When an offense is too serious to overlook and the offender has not yet repented, you may need to approach forgiveness as a two-stage process.  The first stage requires having an attitude of forgiveness, and the second, granting forgiveness.  Having an attitude of forgiveness is unconditional and is a commitment you make to God . . . By his grace you seek to maintain a loving and merciful attitude toward someone who has offended you . . .

Granting forgiveness is conditional on the repentance of the offender and takes place between you and that person . . . When there has been a serious offense, it would not be appropriate to [make the promises of forgiveness] until the offender has repented.[6] (See his The Peacemaker, pages 77-79, and 210-211.

Justin Taylor on Conditional Forgiveness

 “Love your enemies” is something that we should do at all times and in all places. It is modeled after God’s love for his enemies, whom he loves even when they are “unjust” and “evil” (Luke 6:35). At the same time, our forgiveness of others is likewise modeled upon God’s forgiveness of sinners, whom he forgives conditioned upon their repentance. God does not forgive apart from repentance; neither should we. In major offenses, we are not to forgive the unrepentant.

In the event of a tragedy that involves the loss of human life brought about by wanton human sin, it is therefore wrong for Christians to call upon immediate forgiveness in the absence of repentance. Such a call both cheapens and misunderstands the biblical doctrine of forgiveness.[7]

See Justin’s post on conditional forgiveness “Is Forgiveness Always Right and Required?”

John Piper on Conditional Forgiveness

In a sermon, John Piper pointed to the conditional forgiveness.[8]  While Piper allowed that at points Christians should forgive unconditionally he also added:

One last observation remains: forgiveness of an unrepentant person doesn’t look the same as forgiveness of a repentant person.

In fact I am not sure that in the Bible the term forgiveness is ever applied to an unrepentant person. Jesus said in Luke 17:3-4 “Be on your guard! If your brother sins, rebuke him; and if he repents, forgive him. And if he sins against you seven times a day, and returns to you seven times, saying, ‘I repent,’ forgive him.” So there’s a sense in which full forgiveness is only possible in response to repentance.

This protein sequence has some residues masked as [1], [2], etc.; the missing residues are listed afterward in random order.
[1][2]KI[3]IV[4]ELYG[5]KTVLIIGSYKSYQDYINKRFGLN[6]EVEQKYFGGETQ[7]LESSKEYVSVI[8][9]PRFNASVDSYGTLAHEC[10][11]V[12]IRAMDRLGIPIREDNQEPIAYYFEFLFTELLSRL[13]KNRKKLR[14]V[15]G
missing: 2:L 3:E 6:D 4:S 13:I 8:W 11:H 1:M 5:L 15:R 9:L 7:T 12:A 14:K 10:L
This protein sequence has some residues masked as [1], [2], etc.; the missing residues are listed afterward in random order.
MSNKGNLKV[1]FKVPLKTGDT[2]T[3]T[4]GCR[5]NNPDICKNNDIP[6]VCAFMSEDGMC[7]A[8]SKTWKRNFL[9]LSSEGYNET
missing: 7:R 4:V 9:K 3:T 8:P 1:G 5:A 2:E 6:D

But even when a person does not repent (cf. Matt. 18:17) we are commanded to love our enemy and pray for those who persecute us and do good to those who hate us (Luke 6:27).

The difference is that when a person who wronged us does not repent with contrition and confession and conversion (turning from sin to righteousness), he cuts off the full work of forgiveness. We can still lay down our ill will; we can hand over our anger to God; we can seek to do him good; but we cannot carry through reconciliation or intimacy.

Update (6/27/12): See also this post on a primer by A.B. Caneday which argues for conditional forgiveness and Kevin Lewis of Biola University: Should forgiveness be conditional or unconditional?

Update (7/5/13): Douglas Wilson writes:

“We cannot forgive those who are defiant, however much we might like to. Because forgiveness is a transaction, if someone steals your car, you can’t run down the street after them, yelling out your forgiveness” (For a Glory and a Covering, p. 95).

“But you can have a heart full of forgiveness, full to the brim, ready to overflow the moment repentance appears. Until that happens, there is no forgiveness. We need to distinguish forgiveness in principle and forgiveness accomplished” (For a Glory and a Covering, p. 95).

I’m always amazed at the response (notice that there are 57 comments and climbing on Tim Challies blog) generated when it is argued that biblical forgiveness is conditioned on repentance. . . .especially, when it is not a novel position.